Japan Warns of Rising Global Tension, Russia-China Arms Ties

TOKYO — Japan warned of escalating national security threats stemming from Russia’s war on Ukraine and China’s tensions with Taiwan in an annual defense paper issued Friday, as Japan tries to bolster its military capability and spending.

The annual defense white paper, approved by Prime Minister Fumio Kishida’s Cabinet on Friday, highlights the need for Japan’s military buildup to address security concerns and seeks to gain public support for a stronger military and increased budget, which Kishida’s governing party aims to double in coming years.

The report comes months ahead of a revision to Japan’s national security strategy that is expected to include a pre-emptive strike capability, which critics say would go beyond the limitations of Japan’s pacifist constitution.

China, Russia and North Korea top Japan’s security concerns in the 500-page report. Defense Minister Nobuo Kishi, in a statement in the report, said the Indo-Pacific region is “at the center” of international strategic competition.

The report calls Russia’s war on Ukraine a “serious violation of international law” and raises “concerns that the effects of such unilateral changes to the status quo by force may extend to the Indo-Pacific region.”

Strategic competition between states has intensified amid a changing global power balance and is “further complicated by factors such as China’s broad and rapid military buildup,” the report said.

The paper doubled its contents on Taiwan from a previous edition last year. It raised concerns over Russia’s invasion of Ukraine and its impact on Asia, possibly setting a precedent for what may happen between China and Taiwan.

The report noted growing tension between Washington and Beijing over Taiwan, as the U.S. continues to send warships through the Taiwan Strait and sell arms to Taipei, while Chinese warplanes have increasingly entered Taiwanese airspace.

China claims self-governing Taiwan as its own territory to be annexed by force if necessary.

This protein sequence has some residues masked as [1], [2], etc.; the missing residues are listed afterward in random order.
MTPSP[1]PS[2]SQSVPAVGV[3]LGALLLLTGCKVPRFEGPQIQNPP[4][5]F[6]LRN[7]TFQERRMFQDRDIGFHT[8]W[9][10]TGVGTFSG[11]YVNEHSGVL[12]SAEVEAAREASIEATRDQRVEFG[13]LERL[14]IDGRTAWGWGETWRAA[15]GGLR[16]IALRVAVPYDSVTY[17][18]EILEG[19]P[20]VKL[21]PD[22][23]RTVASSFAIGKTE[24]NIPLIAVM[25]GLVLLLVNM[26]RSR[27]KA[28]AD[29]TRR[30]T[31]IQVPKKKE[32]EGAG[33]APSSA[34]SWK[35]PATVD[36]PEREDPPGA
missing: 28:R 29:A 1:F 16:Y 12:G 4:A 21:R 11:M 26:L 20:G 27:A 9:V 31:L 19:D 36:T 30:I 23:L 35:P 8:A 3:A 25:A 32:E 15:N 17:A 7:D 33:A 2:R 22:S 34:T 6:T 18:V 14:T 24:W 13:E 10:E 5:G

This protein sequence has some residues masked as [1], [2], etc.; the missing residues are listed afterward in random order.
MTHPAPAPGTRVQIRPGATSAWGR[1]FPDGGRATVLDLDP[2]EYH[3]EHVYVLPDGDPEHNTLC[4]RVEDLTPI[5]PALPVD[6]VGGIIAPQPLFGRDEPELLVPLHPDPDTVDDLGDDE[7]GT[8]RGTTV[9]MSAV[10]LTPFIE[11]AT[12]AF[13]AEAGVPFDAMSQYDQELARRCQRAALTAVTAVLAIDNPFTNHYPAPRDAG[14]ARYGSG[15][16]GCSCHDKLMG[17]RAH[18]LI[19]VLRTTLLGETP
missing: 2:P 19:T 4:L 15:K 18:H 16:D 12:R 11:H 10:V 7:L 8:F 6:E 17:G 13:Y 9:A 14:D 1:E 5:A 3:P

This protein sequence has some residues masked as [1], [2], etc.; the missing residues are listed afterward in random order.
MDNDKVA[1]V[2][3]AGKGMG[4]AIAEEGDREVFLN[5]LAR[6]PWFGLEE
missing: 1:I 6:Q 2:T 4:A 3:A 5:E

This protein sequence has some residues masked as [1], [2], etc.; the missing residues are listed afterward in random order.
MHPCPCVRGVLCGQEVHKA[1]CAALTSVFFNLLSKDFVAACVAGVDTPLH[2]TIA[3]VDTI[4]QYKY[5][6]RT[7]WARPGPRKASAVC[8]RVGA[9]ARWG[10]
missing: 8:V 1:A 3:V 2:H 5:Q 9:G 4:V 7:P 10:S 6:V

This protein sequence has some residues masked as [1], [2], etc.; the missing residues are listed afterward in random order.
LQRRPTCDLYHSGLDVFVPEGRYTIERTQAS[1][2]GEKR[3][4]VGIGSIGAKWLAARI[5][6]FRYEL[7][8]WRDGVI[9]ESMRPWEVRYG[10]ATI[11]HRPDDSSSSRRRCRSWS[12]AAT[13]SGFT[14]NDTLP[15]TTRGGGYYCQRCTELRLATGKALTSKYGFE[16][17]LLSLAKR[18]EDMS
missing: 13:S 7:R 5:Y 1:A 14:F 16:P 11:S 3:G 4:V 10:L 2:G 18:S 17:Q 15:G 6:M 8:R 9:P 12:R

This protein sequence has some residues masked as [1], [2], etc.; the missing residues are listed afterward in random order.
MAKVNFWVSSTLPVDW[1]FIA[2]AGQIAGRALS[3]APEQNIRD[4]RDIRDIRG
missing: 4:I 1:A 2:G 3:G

Tokyo is also concerned about China’s “relentless” unilateral attempts to change the status quo “by coercion” near the Japanese-controlled East China Sea island it calls Senkaku, which Beijing also claims and calls the Diaoyu.

China aims to build a “world-class military” and has been ramping up the fusion of military and civilian resources, the report said.

In a new chapter devoted to Russia’s war on Ukraine, the report said that Russia’s international isolation and fatigue from the war may increase the importance of Moscow’s political and military cooperation with China.

The report said military cooperation between the two countries should be closely watched because it could have a “direct impact” on Japan’s security.

China and Russia are stepping up joint operations and exercises involving their warships and military aircraft around Japan, while Beijing is threatening to use force over Taiwan and escalating regional tensions, Kishi said.

Beijing criticized the Japanese defense paper, saying it exaggerated China’s military threat and interfered with China’s internal policy with Taiwan, and repeated its claim over the disputed East China Sea islands.

“We urge Japan to stop hyping the security threats in its neighborhoods to justify its own military buildup,” said Chinese Foreign Ministry spokesperson Wang Wenbin.

The report comes as Kishida’s government pledges to bolster Japan’s military capability and budget under a revised national security strategy and basic defense guidelines that are planned for release later this year.

Kishida’s governing Liberal Democratic Party has called for doubling Japan’s military spending to 2% of its GDP, in line with the NATO standard, to about 10 trillion yen ($72.6 billion) over the next five years.

Recent media surveys showed the majority of the Japanese public support increased defense spending and deterence, including possessing pre-emptive strike capability.


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